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Children - teach your parents well

While youth drinking continues to fall, it’s parents and grandparents who continue to over-indulge, if health statistics are accurate, says the New Zealand Alcohol Beverage Council (NZABC).

“What we want to see is the downward consumption trend that has occurred among young people in the past decade start to influence their parents,” says Executive Director Nick Leggett.

Ministry of Health figures show that per-person consumption is falling across all age groups, except those aged 45-55.

NZABC says much of the focus on problem drinking relates to young people who have actually significantly improved their habits in terms of bingeing and overall harm.

“The children raised at the time of the six o’clock swill are not reducing their consumption, and industry and health authorities need to consider and respond to this problem.”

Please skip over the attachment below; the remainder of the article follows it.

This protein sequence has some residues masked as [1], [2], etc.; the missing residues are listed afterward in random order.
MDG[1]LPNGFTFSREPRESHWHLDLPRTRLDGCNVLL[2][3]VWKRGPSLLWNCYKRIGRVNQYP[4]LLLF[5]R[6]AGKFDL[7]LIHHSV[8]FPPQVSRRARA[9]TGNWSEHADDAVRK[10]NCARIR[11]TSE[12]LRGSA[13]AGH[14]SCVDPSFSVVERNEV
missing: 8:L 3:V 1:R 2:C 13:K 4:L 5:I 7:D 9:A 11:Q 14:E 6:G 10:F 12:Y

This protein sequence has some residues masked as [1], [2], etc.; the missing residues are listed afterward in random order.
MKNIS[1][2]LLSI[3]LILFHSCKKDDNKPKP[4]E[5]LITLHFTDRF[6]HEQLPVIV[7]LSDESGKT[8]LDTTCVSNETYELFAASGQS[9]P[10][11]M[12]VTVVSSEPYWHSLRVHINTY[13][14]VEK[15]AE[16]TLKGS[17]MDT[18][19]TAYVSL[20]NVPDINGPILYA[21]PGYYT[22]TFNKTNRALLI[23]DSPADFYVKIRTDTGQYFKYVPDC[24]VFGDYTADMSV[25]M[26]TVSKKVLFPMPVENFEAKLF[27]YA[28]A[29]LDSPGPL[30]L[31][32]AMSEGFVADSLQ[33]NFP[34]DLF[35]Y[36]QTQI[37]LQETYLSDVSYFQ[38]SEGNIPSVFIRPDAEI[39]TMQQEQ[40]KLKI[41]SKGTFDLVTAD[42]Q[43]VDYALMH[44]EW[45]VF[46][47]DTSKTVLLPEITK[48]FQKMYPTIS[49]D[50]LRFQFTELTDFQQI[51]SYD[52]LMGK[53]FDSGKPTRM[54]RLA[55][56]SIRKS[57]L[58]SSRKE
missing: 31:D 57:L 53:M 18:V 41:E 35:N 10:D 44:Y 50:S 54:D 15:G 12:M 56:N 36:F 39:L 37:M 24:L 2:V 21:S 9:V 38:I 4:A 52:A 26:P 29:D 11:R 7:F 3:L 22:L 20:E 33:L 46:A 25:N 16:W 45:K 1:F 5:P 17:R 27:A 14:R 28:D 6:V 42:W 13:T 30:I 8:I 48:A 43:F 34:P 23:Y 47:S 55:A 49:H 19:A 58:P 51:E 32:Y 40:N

Nick Leggett says the alcohol industry is keen to work alongside the Government on this.

“We know it will be a hard nut to crack because this is the wealthiest group in society, so price and regulation will have little impact. It will be about growing awareness to change habits to best reduce the amount they drink.”

“Education around safe consumption levels is paramount, including the need to have at least two days a week without alcohol, understanding how to measure a unit of alcohol, and focusing on the alcohol content of different drinks as well as lower and no-alcohol alternatives.

“You could almost say some reverse engineering is required – the children could be teaching their parents.

New Zealanders are drinking 25% less than they were in the 1970s but that didn’t come about because of regulation, rather it’s been about people understanding more about the negative impacts of alcohol on their bodies and their behaviour.

“We have to push the idea of moderation for those who choose to drink.

“Middle-aged people have been left out of that equation, and as a result they are the one group who are drinking more. It’s going to take a partnership between health and industry to begin to improve those results.”

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